By Verónica Gerber Bicecci
Coffee House Press
Verónica dreams of reordering time. Living in a Mexico City apartment with her brother, she envisions “the past in a future so distant we never reach the moment of confronting it.” Though she shares “the bunker” with her sibling, she is still isolated and alone, trying to find a job and dealing with the disappearance of her mother. Empty Set, Verónica Gerber Bicecci’s novel, charts and diagrams Verónica’s solitary path.
Told in fragments, a number of things happen: Verónica breaks up with her visual artist boyfriend, who had a tattoo of himself pictured from far away, walking on a high wire; she is hired to organize the correspondence and writings of a deceased female author, and becomes interested in her son; she travels to New York, and to Argentina, where her mother was born; and she mathematically muses on the interactions and organizations of her life and the lives of those around her. Many of these events overlap, metaphorically and literally: for example, the frustrated female author whose work and correspondence Verónica collates shares a background with Verónica’s own mother, as both were refugees from Pinochet dictatorship; and her trips north and south raise similar feelings of loneliness. Characters appear and reappear—or perhaps, it seems, they may have just disappeared.
Full of contradictions, Verónica, to quote Whitman, contains multitudes. She writes love notes with the letters scrambled, but is scared about being misunderstood; she hides from images of her ex-boyfriend’s new inamorata, but sees the new woman everywhere. She finds refuge in eclectic pursuits, like dendrochronology. The world around her is indifferent, which seems to its default setting: “It’s surprising how little it takes to make the whole world believe your life is like everyone else’s.,” she narrates. Her alienation is both physical and existential. Verónica, it seems, is grasping but coming up only with air:
We always realize things afterwards. Loneliness is invisible, we go through it unconsciously, without knowing it. At least that’s true of the sort that I am talking about, it’s a kind of empty set that installs itself in the body, in language, and makes us unintelligible.
Gerber Bicecci’s writing is both existential (“We’re all waiting for what we can’t see to finally appear”) and sharply observational (one character “had a sad expression, but he laughed at anything and everything”). Christina MacSweeney’s translation ably renders Gerber Bicecci’s isolation, which in this particular case was complicated by a unique issue in her style. Addressing this, novel contains an afterward about “The I Problem,” which involved whether to use brackets—each character in the novel has an attaching symbol, such as “Mother[M] or “Tordo[T]”—when the novelist uses the word “I.” (Of course, in Spanish, it is possible, grammatically, to omit “Yo” altogether, but not quite in English.) Obviously thought through, the translator’s omission of “I” as much as possible in this translation underscores Verónica’s lack of self, perhaps a product of her mother’s disappearance. MacSweeney’s experience with these types of fragmentary novels shows; she also translated Valeria Luiselli’s wonderfully outré The Story of My Teeth.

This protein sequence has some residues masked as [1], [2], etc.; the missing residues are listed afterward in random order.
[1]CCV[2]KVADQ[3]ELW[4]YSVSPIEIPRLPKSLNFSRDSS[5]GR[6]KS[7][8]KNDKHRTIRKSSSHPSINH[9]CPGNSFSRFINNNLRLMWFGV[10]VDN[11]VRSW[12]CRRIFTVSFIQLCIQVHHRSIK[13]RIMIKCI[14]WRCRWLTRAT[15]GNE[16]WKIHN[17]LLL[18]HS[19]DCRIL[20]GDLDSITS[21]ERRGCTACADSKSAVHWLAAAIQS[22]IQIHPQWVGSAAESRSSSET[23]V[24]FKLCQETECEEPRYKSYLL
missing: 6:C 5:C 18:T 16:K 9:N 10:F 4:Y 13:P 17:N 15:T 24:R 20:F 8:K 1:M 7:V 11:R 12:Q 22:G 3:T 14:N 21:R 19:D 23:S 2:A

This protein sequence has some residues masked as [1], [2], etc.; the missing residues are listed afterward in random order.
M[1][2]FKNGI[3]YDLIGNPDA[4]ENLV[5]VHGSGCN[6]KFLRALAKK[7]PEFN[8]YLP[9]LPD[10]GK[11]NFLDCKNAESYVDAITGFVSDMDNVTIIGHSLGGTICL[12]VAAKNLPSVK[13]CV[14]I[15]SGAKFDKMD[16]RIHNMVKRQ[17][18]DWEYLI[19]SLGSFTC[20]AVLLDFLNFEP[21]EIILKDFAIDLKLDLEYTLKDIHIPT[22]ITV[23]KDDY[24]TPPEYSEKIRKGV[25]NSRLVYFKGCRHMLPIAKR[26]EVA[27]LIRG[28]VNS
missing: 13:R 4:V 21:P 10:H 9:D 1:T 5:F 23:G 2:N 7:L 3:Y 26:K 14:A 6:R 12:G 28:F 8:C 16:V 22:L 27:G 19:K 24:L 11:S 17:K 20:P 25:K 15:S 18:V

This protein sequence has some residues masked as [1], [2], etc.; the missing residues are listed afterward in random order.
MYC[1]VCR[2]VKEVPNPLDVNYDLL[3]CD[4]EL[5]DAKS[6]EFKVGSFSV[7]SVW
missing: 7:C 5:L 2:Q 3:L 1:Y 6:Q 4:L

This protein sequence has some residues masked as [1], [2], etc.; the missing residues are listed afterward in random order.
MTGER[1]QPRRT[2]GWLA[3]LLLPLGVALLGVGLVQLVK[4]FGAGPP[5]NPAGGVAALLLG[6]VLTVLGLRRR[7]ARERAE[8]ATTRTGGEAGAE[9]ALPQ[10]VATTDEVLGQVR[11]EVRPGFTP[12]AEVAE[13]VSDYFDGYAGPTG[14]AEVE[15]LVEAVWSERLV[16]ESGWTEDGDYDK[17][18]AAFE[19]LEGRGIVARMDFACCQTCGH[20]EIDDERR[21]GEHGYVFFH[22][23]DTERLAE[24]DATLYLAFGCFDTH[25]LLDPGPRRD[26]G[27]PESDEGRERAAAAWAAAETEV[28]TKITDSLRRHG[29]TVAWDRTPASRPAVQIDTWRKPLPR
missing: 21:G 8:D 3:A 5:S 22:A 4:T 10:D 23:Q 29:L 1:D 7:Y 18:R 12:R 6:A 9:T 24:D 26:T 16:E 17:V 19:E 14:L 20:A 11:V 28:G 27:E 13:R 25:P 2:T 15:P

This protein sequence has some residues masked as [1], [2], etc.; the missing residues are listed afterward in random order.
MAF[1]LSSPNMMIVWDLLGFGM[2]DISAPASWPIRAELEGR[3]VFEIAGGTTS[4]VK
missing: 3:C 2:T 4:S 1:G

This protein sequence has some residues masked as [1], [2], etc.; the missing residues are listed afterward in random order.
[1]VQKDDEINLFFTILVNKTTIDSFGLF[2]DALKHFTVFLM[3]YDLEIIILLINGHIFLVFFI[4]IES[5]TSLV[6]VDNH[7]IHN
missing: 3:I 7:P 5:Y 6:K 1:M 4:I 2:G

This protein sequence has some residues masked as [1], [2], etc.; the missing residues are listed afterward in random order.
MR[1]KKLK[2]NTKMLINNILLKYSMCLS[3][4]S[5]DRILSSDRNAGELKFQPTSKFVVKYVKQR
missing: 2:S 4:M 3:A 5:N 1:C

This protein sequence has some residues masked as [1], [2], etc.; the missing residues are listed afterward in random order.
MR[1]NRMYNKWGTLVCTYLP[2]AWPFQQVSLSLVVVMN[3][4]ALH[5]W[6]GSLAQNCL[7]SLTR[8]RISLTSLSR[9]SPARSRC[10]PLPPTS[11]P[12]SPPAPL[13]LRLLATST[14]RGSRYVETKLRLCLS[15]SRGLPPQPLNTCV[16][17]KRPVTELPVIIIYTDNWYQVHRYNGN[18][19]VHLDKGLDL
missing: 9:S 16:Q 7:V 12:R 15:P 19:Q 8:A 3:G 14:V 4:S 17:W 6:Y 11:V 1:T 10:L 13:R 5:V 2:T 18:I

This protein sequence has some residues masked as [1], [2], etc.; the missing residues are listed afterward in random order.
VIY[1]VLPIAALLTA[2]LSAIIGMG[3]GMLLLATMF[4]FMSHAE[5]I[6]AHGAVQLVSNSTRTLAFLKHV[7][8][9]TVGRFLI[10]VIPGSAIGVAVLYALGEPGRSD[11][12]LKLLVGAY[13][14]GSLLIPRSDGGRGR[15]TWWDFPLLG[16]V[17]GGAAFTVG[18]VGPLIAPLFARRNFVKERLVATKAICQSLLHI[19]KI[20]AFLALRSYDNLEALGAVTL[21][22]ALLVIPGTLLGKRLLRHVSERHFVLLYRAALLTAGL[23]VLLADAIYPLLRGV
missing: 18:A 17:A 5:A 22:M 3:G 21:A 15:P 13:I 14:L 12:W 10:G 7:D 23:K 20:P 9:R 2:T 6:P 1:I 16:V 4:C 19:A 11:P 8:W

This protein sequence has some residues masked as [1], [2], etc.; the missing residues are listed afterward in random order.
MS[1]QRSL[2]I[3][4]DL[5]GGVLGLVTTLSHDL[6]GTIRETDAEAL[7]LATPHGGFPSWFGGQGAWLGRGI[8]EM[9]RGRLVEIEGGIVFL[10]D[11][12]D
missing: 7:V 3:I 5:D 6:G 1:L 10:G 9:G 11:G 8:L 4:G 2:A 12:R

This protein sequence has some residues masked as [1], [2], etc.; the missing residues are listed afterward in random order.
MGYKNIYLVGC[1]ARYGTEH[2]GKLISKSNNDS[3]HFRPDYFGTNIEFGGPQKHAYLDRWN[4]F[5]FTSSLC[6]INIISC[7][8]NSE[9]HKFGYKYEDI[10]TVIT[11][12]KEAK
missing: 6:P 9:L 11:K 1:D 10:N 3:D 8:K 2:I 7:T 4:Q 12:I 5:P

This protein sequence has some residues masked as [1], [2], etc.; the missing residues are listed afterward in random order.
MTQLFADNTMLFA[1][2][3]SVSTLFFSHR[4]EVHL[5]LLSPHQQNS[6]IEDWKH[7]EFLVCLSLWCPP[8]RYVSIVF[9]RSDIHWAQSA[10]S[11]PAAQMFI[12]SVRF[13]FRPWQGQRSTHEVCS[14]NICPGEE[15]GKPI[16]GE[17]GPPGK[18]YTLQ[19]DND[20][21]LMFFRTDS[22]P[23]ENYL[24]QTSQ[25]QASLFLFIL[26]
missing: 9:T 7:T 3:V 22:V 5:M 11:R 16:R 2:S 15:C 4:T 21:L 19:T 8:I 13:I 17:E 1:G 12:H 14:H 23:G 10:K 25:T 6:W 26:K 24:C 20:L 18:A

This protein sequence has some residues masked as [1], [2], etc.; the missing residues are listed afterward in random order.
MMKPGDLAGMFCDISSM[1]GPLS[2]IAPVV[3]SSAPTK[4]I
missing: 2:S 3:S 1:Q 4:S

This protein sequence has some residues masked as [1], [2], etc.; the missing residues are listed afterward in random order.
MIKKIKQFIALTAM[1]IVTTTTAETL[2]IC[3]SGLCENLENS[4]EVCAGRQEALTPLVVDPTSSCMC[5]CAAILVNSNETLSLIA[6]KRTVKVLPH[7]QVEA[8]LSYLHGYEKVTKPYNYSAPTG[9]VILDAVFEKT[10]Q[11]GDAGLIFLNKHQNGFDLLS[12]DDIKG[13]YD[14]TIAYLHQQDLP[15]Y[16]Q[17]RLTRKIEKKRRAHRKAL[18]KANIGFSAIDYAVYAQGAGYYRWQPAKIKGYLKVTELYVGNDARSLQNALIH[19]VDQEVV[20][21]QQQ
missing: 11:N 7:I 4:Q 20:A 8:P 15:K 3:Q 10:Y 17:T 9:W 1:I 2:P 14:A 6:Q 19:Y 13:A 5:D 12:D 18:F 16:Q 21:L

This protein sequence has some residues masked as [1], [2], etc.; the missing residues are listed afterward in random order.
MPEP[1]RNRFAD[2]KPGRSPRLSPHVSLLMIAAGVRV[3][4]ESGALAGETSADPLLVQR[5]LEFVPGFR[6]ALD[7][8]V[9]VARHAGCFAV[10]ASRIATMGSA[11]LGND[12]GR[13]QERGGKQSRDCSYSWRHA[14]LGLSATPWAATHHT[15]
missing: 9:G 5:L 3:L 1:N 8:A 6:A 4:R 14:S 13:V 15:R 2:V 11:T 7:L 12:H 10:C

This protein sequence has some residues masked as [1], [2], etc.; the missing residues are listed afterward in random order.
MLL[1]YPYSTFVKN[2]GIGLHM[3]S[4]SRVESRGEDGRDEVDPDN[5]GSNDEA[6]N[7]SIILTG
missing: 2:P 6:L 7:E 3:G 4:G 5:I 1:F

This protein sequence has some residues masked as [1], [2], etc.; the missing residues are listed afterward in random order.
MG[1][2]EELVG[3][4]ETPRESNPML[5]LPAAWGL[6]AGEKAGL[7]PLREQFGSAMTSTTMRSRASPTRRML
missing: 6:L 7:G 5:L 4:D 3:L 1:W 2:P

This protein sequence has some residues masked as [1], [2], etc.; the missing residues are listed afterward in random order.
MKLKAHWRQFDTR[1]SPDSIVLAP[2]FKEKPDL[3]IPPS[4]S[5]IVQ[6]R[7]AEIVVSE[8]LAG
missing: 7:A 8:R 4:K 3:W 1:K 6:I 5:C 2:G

Equally important to all of the words, however, are the illustrations and diagrams in Empty Set—including figures and representations of the characters in diagram form. As described on her website, Bicecci is an “artista que escribe,” or an “artist who writes”—the order being essential (somewhat similarly, Verónica’s ex-boyfriend is described as visual artist who would have preferred to be a writer).
It’s natural that with Empty Set, she has created a hybrid of two art forms: the book is littered with figures mapping the interconnections of the characters and demonstrating things the written word cannot quite detail. What could have been gimmicky isn’t, as the visuals are a fundamental part of the storytelling, and essential to its deeper layers. (A few times they are also funny.) About a third of the way through the novel, in fact, there is a rather complicated series of what best can be described as Venn diagrams—some shaded or partially shaded, some with dotted lines and some with solid lines—each representing various characters in the book, accompanied by the text, “Here’s where this story ends.” Of course, the order of what happens in this novel is only part of the puzzle the reader has to assemble, but this layer makes for the sort of fun one has trying to work out a Rubik’s Cube.
Empty Set is an ontological novel about ordering—in a broad sense—and about systems, and applying those to our lives. “There’s no recognizable cause,” Veronica states early on, “only effects.” A way of explaining our lives is that we create sets, we are part of sets, and if we view our lives in such a manner, we see how fundamental they are, just as sets are fundamental to mathematics and mathematical proofs. “A secret is like an invisible subset,” Gerber Bicecci writes, in one of the metaphor’s extensions. This way of looking at the world makes up the foundation for a great novel, in both senses of a good story and as something starkly original.
Greg Walklin is an attorney and writer living in Lincoln, Nebraska. His book reviews have appeared in The Millions, Necessary Fiction, The Colorado Review, and the Lincoln Journal-Star, among other publications. He has also published several pieces of short fiction. Twitter: @gwalklin
Posted: January 31, 2018 at 11:30 pm